A few biographies in circulation are mostly based on hearsay and some of them are hagiographies rather than biographies. Contemporary newspapers often published scraps of news on Rani and her family. Her deep sympathy for the poor, her courage in times of conflicts with her adversaries like the indigo planters or the East India Company’s Government were part of the contemporary folklore, which still survive in fragments.

Harinath Mazumdar (1833- 1895) popularly known as Kangal Harinath was a poet, a composer of songs and a fearless and uncompromising editor of Grambarta Prakasika, a very popular weekly newspaper in rural Bengal. After its first publication in 1863, for nearly 25 years it would fearlessly publish the instances of mismanagement and oppression of the zamindars and their amlas (estate officials), and corruption and high-handedness of the government officials in east and north Bengal, often leading to some redress or punishment of the guilty.

When Harinath wrote in his paper that the ryots in Rashmoni’s zamindari (Rashmoni passed away in 1861) were better off than those in the zamindari of the Tagores, one could not, perhaps, brush them aside lightly; nor could one ignore the report that the indigo planters had failed to lure the ryots to indigo cultivation in Rashmoni’s zamindari.

Because of her poor peasant background, Rashmoni could easily realise the plight of the peasantry under a system of forced cultivation of indigo on the strength of an advance (dadan) given by the planters. One of the items in her father-in- law’s business was indigo which was cultivated in his estate; but cultivation of and trade in indigo were drastically reduced when her husband Raj Chandra succeeded his father.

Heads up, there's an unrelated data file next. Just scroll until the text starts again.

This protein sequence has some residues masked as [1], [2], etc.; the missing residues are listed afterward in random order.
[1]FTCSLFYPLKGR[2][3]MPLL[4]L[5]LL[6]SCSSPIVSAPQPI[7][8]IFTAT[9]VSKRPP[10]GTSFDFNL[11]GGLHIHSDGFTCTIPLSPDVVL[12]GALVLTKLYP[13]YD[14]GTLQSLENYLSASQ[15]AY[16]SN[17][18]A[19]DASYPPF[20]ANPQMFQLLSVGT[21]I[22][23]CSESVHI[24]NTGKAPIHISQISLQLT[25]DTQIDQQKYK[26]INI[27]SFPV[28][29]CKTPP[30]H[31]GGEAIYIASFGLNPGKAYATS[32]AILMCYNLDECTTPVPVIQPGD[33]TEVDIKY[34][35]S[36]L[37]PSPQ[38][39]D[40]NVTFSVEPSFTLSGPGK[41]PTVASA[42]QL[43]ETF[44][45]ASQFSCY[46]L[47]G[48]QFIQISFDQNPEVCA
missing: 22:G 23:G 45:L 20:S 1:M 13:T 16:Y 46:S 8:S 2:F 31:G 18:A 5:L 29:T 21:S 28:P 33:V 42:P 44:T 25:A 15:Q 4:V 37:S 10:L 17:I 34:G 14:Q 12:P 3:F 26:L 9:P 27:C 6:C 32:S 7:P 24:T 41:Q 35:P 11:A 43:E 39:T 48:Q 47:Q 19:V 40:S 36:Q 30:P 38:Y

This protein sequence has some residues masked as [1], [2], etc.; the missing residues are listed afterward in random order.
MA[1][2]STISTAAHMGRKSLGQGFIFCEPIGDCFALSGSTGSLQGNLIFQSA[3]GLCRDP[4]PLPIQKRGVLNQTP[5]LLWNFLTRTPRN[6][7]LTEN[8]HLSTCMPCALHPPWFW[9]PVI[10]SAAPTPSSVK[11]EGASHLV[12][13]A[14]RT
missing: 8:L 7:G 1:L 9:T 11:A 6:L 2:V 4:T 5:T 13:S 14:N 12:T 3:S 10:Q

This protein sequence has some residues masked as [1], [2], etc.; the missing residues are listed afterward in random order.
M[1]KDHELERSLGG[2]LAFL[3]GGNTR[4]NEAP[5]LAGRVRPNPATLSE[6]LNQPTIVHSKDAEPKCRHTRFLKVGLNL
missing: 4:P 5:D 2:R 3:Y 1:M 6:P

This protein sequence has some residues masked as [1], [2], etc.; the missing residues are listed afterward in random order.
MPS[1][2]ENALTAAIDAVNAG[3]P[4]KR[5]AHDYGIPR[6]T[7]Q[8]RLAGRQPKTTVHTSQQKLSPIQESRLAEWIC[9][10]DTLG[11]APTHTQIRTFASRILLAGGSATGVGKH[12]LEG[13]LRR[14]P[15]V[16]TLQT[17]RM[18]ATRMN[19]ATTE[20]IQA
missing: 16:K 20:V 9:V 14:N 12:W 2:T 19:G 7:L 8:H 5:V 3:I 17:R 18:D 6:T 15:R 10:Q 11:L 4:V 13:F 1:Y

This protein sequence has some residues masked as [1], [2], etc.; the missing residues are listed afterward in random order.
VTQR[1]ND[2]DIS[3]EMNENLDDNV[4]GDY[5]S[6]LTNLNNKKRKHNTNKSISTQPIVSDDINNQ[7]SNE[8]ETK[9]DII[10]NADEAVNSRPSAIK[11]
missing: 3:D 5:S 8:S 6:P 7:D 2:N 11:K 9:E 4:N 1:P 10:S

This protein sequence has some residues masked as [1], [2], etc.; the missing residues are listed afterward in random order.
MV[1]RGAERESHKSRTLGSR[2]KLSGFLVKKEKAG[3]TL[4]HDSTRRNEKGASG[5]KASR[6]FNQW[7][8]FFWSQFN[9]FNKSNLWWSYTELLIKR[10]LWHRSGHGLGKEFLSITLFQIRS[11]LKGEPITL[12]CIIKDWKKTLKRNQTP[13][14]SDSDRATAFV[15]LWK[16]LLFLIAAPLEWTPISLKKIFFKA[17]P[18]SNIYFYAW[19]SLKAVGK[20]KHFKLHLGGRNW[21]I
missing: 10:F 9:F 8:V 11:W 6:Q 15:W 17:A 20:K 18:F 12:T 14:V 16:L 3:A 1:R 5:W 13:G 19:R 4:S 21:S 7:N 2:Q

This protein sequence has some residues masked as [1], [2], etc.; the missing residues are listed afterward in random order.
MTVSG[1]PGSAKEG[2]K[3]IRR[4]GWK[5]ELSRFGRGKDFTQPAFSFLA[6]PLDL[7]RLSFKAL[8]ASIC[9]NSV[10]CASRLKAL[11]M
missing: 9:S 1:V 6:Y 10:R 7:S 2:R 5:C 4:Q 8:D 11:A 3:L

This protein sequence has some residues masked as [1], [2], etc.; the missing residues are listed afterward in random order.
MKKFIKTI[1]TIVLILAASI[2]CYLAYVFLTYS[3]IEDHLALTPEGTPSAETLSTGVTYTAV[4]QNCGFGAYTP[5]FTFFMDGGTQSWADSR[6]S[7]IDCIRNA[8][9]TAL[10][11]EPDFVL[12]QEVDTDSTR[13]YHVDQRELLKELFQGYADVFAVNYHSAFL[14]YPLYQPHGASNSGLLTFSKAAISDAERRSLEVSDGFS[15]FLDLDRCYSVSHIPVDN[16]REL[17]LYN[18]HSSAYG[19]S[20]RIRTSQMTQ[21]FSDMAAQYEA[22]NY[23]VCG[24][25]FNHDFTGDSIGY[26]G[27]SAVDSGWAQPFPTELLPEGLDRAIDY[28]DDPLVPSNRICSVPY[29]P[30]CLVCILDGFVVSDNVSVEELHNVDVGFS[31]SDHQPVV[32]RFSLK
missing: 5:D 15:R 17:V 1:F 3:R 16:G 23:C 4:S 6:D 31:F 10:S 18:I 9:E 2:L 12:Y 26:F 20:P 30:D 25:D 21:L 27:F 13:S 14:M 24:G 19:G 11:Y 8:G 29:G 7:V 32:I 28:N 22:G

After her husband’s death in 1836, Rani, if we believe Harinath, nearly stopped indigo cultivation even in Makimpur pargana where indigo cultivation was extensive. To start with, one of the most oppressive British planters was badly beaten up and the nil-kuthi was partly destroyed by the lathials mobilized under the orders of the Rani from different parts of her zamindari.

Other planters gradually withdrew on being persuaded by the Rani’s amlas. This was, as it were, a dress rehearsal, under Rani’s inspiration and guidance of the Indigo Rebellion to take place nearly three decades later.

Dwarakanath Tagore (1794- 1846) was the richest indigo planter and trader in Bengal. According to Dwarakanath’s biographer, Kshitindranath Tagore, a nephew of Rabindranath, “The most extensive business in indigo belonged to the Carr-Tagore Company, and Dwarakanath used to run the business in the name of the company.

The company was so deeply involved in the indigo trade that its office was known to the people as ‘The Indigo Mart’.” The biographer lamented that years later Rabindranath had consigned to flames all papers relating to Dwarakanath’s business. The poet was well aware of the nature of indigo cultivation, and, perhaps, to protect the family from the infamy of an oppressive business practice, he destroyed the papers.